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Worship at Schools

A head teacher at a primary school in Sheffield found herself in the middle of a protest when she wanted to introduce a single act of worship rather than the separate assemblies that were happening before her arrival two years ago. Parents complained about her intention to scrap separate assemblies for Muslim pupils and the head teacher, Julia Robinson, has now resigned.

Two issues emerge from this. Firstly, should there be separate acts of worship for various religious groups? I think not as this will engender feelings of difference rather community and this born out by the education act 1944 which states that a single act of worship be carried out each day and mainly of a Christian nature. Parents though have the right to opt out and keep their children away from this assembly and of course maintain a ‘difference’.

A more fundamental question would be; should our children be subjected to an act of worship at all? The job of our schools is to educate and so, yes, they should be informed about all the different religions and their practices. They should not though be indoctrinated into any religious practice.

I hope the time will soon come when our education system will make a fundamental change and become purely secular and teach only what is known to be true.

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5 thoughts on “Worship at Schools

  1. Dawud on said:

    what is known to be true to you is known to be false to many others. The one thing muslims and christians are likely to be united on for once is stopping further secularisation of the schools.

    In this particular case, assemblies were held 5 days a week, once a week the christians wanted to hold a christian themed assembly, just one day out of five, and the muslims who make up a large minority said fine as long as they could withdraw.

    So 4/5, secular assemblies, 1 day out of 5 a religious assembly, with the muslims getting together and being taught simple principles of their faith by a parent.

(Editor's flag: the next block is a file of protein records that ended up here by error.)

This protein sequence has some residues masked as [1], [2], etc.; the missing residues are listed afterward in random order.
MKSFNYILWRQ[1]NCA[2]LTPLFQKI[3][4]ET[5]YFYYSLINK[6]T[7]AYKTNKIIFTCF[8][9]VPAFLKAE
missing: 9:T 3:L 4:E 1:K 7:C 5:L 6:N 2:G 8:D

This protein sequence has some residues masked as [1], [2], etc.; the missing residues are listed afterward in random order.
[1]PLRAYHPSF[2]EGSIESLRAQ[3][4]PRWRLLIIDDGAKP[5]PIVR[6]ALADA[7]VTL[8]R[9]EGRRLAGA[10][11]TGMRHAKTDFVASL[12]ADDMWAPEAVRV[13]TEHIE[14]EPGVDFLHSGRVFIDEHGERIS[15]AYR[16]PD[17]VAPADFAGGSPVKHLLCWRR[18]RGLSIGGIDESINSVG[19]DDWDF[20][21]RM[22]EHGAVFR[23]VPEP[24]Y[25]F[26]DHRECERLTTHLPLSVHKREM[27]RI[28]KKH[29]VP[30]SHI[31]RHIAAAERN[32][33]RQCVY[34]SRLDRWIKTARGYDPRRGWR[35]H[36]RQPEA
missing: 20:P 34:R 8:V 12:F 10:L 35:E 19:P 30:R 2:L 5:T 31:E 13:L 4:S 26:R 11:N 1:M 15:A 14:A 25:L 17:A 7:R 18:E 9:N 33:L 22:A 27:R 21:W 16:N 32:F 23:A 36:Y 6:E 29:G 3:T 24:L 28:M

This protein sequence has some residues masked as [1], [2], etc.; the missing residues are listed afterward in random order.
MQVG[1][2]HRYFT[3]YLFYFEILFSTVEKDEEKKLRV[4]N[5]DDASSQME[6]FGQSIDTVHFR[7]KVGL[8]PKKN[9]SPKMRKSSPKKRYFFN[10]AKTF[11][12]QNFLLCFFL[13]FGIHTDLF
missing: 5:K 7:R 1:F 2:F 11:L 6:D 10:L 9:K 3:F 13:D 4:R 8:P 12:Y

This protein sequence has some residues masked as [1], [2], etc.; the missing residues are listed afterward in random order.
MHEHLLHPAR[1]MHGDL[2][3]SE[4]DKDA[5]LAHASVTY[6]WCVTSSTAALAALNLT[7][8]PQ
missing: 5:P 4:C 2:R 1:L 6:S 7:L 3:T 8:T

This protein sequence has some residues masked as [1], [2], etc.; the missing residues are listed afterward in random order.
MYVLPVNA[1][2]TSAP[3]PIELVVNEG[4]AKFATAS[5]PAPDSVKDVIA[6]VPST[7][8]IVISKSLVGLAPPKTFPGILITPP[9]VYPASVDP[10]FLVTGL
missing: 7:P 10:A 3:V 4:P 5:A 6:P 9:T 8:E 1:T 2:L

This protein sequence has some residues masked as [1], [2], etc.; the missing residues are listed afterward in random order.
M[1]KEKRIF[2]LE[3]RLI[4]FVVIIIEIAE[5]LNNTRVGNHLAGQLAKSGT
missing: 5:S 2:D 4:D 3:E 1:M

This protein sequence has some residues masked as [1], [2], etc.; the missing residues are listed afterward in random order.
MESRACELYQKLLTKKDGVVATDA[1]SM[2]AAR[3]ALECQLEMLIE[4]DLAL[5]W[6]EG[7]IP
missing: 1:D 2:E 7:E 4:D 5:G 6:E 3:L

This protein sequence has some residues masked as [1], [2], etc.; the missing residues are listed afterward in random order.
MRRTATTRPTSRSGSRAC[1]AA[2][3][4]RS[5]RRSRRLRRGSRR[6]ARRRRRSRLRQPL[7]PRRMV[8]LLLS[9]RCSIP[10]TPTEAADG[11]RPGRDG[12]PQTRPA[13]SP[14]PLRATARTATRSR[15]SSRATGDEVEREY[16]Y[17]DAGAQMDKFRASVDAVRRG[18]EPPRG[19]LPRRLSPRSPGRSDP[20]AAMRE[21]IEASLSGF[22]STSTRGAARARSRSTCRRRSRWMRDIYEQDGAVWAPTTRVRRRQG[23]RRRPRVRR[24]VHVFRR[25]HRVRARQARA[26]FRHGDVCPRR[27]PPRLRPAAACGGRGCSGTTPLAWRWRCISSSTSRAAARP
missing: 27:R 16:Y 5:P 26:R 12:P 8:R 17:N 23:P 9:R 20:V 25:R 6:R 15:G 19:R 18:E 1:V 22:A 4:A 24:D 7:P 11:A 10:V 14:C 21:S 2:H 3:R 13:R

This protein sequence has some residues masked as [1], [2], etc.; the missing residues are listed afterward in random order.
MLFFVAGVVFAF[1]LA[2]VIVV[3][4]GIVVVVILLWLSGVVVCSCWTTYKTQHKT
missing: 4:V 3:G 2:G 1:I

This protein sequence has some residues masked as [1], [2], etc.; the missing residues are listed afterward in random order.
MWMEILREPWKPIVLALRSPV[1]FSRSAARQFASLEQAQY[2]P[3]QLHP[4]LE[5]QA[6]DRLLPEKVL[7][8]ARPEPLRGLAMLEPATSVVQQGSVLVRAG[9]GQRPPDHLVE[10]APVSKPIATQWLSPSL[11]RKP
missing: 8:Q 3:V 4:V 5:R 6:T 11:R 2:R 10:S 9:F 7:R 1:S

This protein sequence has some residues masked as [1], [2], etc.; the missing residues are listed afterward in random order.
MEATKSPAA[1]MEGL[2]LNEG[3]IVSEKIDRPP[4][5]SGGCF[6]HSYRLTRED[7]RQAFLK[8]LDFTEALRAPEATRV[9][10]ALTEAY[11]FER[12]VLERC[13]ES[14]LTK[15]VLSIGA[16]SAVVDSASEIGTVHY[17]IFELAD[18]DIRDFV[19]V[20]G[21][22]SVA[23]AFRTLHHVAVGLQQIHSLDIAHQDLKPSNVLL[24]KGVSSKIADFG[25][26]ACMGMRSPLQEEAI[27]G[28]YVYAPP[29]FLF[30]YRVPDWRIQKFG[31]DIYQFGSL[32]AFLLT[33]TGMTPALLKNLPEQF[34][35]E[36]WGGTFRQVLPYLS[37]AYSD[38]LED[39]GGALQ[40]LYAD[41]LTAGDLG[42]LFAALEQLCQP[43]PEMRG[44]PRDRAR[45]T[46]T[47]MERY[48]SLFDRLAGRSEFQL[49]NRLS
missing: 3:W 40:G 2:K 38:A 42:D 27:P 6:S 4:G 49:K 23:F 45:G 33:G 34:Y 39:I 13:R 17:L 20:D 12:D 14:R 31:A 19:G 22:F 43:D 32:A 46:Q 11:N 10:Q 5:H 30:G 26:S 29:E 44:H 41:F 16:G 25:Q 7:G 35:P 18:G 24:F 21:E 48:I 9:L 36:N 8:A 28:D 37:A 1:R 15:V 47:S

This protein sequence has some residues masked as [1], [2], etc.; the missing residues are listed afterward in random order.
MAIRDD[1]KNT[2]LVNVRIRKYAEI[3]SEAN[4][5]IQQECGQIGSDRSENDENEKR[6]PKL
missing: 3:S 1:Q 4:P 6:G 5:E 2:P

if that is too much religious education for you, then it is right and proper that religious people should be intolerant towards secularist ideas, as too often it is about pushing your own agenda on those who dont agree.

  2. A good comment Dawud and you have rightly highlighted the main point that I was making. That is, what ‘is known to be true’.

    I am in no way intolerant of anyone’s belief and if that helps someone through life then fine. With the proviso of course that it doesn’t impinge on anyone else’s freedom. My argument is that schools should teach as fact only that which is known and proven to be true.

    No religion has ever ‘proved’ the existence of a God and so it is not a fact. I can believe so strongly that there are fairies living at the bottom of my garden that I ‘know’ they exist but that doesn’t make it a proven fact. This is why I think that schools should teach children about the various religions but not indulge in acts of worship to something that is not known to be true.

  3. Dawud on said:

    I would disagree RE no religion being proven, but that is a seperate discussion.

    But as you are only in favour of teaching proven facts not theories then I am sure you will join with Muslims amongst others who wish that the theory of evolution is not taught either? or at least taught alongside other theories?

  4. The theory of evolution should indeed be taught because each step along the way is backed up with solid factual information that can be demonstrated as being beyond dispute to an open scientific mind. Anyone clinging to an absurd magical belief will never be convinced of course.

    I think we are going to have to agree to disagree on this one Dawud don’t you? Thanks for your contribution and I sincerely wish you well.

  5. Dawud on said:

    If it was beyond despute they wouldnt call it the theory of evolution, they would call it the facts about evolution.

    evolution theory is actually one of the biggest othodoxies in modern secular society, which is not allowed to be questioned but even atheists dont always accept it,

    at best you can describe it as a best fit model which goes some way to be supported by some evidence but not others.

    but like you said, i dont we will be agreeing on this one.

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